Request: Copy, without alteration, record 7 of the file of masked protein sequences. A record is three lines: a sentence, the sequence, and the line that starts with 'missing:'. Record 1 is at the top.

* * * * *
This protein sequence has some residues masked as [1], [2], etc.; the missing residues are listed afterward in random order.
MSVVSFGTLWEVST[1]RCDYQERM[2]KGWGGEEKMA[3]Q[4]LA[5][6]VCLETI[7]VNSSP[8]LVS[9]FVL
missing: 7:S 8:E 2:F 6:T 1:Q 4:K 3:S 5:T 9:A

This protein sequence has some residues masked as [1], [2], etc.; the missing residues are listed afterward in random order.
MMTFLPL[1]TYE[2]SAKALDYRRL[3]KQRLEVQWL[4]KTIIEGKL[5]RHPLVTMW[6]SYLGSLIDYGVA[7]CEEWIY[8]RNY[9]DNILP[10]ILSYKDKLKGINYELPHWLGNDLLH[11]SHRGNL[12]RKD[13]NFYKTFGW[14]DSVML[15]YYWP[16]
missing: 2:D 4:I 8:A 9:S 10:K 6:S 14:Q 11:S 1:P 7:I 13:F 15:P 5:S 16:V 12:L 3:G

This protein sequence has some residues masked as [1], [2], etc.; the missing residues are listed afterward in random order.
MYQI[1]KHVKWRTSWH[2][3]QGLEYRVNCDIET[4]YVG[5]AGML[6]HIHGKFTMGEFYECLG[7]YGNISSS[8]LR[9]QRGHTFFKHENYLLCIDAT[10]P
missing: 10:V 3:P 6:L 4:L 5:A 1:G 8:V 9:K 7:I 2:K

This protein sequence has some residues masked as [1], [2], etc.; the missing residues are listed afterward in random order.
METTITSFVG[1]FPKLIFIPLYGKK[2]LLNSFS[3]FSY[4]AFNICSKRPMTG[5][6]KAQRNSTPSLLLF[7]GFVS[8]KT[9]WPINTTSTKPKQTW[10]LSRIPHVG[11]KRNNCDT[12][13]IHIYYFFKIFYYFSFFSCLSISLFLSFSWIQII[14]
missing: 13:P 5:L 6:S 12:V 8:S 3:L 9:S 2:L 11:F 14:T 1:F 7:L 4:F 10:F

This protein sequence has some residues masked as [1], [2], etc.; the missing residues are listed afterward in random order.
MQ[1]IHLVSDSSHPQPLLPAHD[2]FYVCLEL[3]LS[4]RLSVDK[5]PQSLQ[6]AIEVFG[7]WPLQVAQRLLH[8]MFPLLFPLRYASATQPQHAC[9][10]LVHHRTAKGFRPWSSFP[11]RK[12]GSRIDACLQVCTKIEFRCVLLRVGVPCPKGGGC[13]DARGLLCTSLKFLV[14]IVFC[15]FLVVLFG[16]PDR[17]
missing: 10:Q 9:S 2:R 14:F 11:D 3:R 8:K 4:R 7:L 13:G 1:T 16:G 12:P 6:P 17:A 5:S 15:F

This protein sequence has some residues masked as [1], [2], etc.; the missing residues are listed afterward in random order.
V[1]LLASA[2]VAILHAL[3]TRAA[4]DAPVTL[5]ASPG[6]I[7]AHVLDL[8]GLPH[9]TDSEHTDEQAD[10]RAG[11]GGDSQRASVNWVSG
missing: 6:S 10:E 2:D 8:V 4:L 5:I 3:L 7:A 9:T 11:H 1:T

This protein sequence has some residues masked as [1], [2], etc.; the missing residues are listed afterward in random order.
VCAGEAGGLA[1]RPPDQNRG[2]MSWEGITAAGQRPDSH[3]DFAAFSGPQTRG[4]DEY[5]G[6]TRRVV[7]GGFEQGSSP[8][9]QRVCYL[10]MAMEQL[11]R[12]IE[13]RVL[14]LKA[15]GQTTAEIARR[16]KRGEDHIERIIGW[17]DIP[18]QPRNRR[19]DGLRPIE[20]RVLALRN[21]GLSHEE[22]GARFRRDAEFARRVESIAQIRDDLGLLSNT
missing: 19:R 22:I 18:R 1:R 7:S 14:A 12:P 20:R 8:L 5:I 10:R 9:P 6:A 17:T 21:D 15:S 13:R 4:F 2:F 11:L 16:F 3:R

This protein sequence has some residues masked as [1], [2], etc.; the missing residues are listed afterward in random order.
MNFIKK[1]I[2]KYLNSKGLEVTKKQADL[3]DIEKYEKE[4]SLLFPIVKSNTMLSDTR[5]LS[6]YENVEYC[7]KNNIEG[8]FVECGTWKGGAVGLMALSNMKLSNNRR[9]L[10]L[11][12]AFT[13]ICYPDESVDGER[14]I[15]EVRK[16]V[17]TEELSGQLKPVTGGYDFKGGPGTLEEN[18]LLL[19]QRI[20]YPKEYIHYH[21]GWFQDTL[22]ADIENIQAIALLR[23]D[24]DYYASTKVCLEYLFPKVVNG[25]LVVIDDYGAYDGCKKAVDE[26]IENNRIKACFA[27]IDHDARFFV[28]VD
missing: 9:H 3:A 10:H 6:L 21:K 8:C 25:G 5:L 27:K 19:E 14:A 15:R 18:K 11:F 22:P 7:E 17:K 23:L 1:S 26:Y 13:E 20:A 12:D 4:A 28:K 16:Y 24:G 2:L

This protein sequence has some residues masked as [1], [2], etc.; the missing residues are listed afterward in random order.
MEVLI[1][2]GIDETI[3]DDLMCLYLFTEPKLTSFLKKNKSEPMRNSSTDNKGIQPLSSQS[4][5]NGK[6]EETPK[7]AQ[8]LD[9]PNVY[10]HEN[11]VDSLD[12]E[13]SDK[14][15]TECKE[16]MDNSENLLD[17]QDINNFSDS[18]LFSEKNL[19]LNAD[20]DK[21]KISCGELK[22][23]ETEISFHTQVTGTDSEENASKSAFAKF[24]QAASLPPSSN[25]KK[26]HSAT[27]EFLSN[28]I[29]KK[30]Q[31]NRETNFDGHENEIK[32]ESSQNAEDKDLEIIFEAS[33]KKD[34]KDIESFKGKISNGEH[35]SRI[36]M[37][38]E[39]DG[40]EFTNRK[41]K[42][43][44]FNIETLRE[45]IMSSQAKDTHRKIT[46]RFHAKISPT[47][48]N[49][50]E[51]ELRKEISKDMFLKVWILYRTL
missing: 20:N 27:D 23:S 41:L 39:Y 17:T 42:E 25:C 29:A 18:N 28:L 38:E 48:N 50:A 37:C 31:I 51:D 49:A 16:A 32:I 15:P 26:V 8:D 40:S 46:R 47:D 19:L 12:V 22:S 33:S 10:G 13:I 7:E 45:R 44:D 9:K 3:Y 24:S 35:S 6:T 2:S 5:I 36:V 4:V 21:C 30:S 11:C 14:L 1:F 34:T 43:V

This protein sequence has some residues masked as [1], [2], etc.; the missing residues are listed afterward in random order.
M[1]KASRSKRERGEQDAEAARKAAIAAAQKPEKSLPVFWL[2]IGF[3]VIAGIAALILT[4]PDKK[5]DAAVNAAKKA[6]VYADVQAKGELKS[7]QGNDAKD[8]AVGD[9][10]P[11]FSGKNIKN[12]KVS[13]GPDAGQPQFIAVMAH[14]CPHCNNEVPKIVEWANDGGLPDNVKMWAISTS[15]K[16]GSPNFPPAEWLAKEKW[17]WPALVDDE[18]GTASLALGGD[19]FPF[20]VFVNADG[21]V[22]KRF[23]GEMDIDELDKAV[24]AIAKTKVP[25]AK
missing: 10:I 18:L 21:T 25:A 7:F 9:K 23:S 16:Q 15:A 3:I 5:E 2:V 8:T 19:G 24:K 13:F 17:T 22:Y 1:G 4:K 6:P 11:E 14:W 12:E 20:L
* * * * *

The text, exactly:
This protein sequence has some residues masked as [1], [2], etc.; the missing residues are listed afterward in random order.
VCAGEAGGLA[1]RPPDQNRG[2]MSWEGITAAGQRPDSH[3]DFAAFSGPQTRG[4]DEY[5]G[6]TRRVV[7]GGFEQGSSP[8][9]QRVCYL[10]MAMEQL[11]R[12]IE[13]RVL[14]LKA[15]GQTTAEIARR[16]KRGEDHIERIIGW[17]DIP[18]QPRNRR[19]DGLRPIE[20]RVLALRN[21]GLSHEE[22]GARFRRDAEFARRVESIAQIRDDLGLLSNT
missing: 19:R 22:I 18:R 1:R 7:S 14:A 12:P 20:R 8:L 5:I 10:R 9:P 6:A 17:T 21:D 15:S 13:R 4:F 2:F 11:L 16:F 3:R